Nose: Very sweet, with vanilla, coconut creme brulee.
Palate: Sweet and creamy, then invigorating full bodied orange zest.
Finish: Sweet, crisps and lingering.

Vol: 57%

Auchentoshan Valinch

Whiskies Flavour : Find your one

We all have our own taste and sometimes it could be a bit tricky to find the right whisky for you, so here you will find the four taste profiles of whisky , from light to smoky, to rich or to fruity :

Light and Floral

Characterised by soft, delicate fruit and cereal flavours, with gentle floral aromas, these are the perfect aperitifs. The light and floral style is ideal as a starting point on your journey to find your favourite, or if your prefer more delicate flavours. The main region which produces light and floral whiskies is Speyside, closely followed by Highlands but you will find light and floral whiskies coming from all the Sottish Regions.

Some whiskies as examples :

  • Auchentoshan Classic (Lowlands)
  • Old Pulteney 12 Year Old (Highlands)
  • Glenfiddich 12 Year Old (Speyside)
  • Bunnahabhain 12 Year Old (Islay)

Light and Smoky 

Many Light and smoky whiskies come from the islands of Scotland, and are characterised by a peaty smokiness, combined with green grass and cereal flavours.

Some whiskies as examples :

  • Lagavulin 12 Year Old (Islay)
  • Coal lla 12 Year Old (Islay)
  • Ardbeg 10 Year Old (Islay)
  • Isle of Jura Superstition (Islands)

Rich and Fruity 

These are medium-bodied whiskies that develop a rich style from the casks they are matured-in : Sherry casks are often used. You’ll taste nutty and dried-fruit flavours, and sometimes a slight spiciness. Here again, Speyside is taking the lead but all the regions are producing those whiskies.

Some whiskies as examples :

  • Macallan 10 Year Old (Speyside)
  • Balvenie Doublewood 12 Year Old (Speyside)
  • Singleton of Dufftown 12 Year Old (Speyside)
  • Glenmorangie Nectar d’Or 15 Year Old (Highlands)

Rich and Smoky

Often from the Islay region, these combine peaty, smoky characteristics with the rich flavours of fruitcake and vanilla.

Some whiskies as examples :

  • Highland Park 12 Year Old (Highlands)
  • Bowmore 12 Year Old (Islay)
  • Blair Athol 12 Year Old (Highlands)
  • Laphroaig Triple Wood (Islay)

READ MORE :  Scotland : Sacred earth of whiskies ( 


Macallan Diamond Jubilee 2012 LIMITED EDITION


Distillery : Macallan
Region : Speyside
House Style : Smoothness, richness
Bottle Size : 70 cl
Body : Medium Bodied
Colour : Deep gold

Tasting Note :
Nose: Candied orange peel, cloves and stem ginger with sweet mince pie notes following.
Palate: Rich with citrus fruits and cardamom and clove spice notes.
Finish: Warm and long with a slight nutty quality and plenty of dried fruits.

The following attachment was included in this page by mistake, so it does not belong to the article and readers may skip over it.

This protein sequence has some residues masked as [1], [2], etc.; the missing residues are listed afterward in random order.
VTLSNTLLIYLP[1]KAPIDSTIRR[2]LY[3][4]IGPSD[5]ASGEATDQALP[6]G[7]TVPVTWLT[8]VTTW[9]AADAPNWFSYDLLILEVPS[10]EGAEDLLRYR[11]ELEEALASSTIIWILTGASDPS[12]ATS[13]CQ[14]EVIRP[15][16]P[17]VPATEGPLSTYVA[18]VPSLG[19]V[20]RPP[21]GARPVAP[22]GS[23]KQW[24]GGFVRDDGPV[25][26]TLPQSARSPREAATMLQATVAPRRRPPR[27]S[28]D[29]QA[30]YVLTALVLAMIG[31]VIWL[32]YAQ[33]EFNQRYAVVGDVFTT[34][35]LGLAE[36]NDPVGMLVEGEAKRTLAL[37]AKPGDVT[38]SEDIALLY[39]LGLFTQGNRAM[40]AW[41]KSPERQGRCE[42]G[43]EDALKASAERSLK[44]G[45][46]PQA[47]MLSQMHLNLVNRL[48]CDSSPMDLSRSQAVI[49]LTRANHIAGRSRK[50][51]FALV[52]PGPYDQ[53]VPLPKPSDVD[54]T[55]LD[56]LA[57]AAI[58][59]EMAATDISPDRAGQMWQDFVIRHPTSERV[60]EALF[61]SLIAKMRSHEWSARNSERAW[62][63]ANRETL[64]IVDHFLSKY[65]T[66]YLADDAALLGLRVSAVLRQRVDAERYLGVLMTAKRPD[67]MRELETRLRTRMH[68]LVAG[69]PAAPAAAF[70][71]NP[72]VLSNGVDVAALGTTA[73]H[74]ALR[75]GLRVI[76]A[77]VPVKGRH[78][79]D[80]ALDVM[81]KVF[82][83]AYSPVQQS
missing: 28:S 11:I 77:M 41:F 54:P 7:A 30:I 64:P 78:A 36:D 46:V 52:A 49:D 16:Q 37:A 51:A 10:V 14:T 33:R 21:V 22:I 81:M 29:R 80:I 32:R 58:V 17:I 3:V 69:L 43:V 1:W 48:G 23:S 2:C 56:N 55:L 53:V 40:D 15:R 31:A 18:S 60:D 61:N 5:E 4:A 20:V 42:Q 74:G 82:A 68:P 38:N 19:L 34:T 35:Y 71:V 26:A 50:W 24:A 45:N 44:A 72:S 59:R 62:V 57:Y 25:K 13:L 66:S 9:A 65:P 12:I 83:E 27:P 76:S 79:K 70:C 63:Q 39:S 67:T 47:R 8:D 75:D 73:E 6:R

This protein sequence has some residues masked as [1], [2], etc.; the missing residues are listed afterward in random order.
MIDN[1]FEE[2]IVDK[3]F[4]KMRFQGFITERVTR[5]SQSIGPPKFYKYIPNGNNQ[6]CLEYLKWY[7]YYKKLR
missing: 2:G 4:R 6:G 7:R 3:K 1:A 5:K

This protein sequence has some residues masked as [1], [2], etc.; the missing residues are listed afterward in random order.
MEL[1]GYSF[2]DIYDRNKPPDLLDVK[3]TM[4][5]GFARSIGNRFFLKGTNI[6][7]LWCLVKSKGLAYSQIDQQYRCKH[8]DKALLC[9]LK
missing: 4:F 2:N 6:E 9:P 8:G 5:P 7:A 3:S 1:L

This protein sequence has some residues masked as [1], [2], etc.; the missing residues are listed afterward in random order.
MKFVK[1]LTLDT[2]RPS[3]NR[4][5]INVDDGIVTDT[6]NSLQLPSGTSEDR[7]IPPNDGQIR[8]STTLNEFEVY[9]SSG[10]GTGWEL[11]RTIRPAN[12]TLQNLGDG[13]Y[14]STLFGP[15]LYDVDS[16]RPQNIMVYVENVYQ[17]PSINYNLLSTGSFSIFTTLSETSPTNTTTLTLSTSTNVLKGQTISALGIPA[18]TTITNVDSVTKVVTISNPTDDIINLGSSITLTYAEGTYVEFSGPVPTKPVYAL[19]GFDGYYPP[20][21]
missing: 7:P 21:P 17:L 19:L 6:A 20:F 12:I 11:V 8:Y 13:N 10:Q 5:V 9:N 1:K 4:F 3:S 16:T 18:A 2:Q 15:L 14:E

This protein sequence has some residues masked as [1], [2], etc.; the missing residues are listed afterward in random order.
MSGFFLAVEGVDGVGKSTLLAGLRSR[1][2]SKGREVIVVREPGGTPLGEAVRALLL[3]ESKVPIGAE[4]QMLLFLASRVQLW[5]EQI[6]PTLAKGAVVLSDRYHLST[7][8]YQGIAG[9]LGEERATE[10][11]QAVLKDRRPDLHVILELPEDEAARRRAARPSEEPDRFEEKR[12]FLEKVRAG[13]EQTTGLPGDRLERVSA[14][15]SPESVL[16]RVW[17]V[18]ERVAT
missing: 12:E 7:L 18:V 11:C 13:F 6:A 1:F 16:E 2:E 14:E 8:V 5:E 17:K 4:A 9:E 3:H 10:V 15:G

Vol : 52%

What can I say ? 

Very limited edition, few bottles left, amazing single malt, essential whisky in your collection !

Scotland : Sacred earth of whiskies


We all know that Scotland is The place for whiskies.

But from which region of Scotland come this bottle you’re handling ? Highlands ? Lowlands ? … What’s the differences between those regions and how do those differences are impacting the taste of your malt ?



These are the most accessible whiskies, both in terms of palate and geography, but sadly they are few in number. Only two Lowlanders are in constant production : Auchentoshan and Dalmuir. In Lowland tradition, the whisky is light in both flavour and body, but surprisingly complex and herbal. Lowland style can be very attractive, especially to people who find the Highlanders and Islanders too robust.

dalmore18-bottle-final-rgb5 old-pulteney-21 glenmorangie10yrTheOrginial


The Highlands region can be separated in 4 counties :

  • The Eastern Highlands : Some of the most famous distilleries in this county are the “Aberfeldy” and the “Dewar’s” . Any of them are on or near the main road north to Speyside . For geological reasons, most of Eastern Highlands whiskies have notably fresh and fruity tastes. Farther north, in barley-growing Aberdeenshire, some Heftier whiskies emerge from handsome distilleries such as Royal Lochnagar, Glen Garioch, and Glendronach.
  • Speyside : is not precisely defined, but it embraces between a half and two-third of Scotland’s distilleries, including the most widely recognized whisky names. The Speyside is crossed by a river called ” the River Spey” and it’s lined with most of the distilleries such as : Deveron : with Glendronach and Macduff  . Isla : with Strathisla (Chivas Brother). Fiddich and Dullan : with Mortlach .Livet : with Tomintoul . Spey : with Maccalan, Aberlour and Glenfarclas .Rothes Burn : with Glen Grant . Lossie : with Benromach and Gordon and at last , Findhorn : with Dalles Dhu .
  • The Northern Highlands : is geographically a clear-cut region, which runs from Inverness, straight up the last stretch of east coast. There are four or five distilleries in short order like : Glenmorangie and the amazing Dalmore, but also Old Pulteney. Its whiskies tend toward firm,crisp dryness and a light saltiness.
  • Western Highlands : The far northwest  is just too rugged and rocky. On the foothills of Scotland’s highest mountains, Ben Nevis, the eponymous distillery can be regarded as being coastal because it is on a sea loch and has the flavours to prove it. The other mainland distilleries are Loch Lomond and Glengoyne.


The greatest whisky island by far is Islay, with its eight distilleries – The newest being Kilchoman.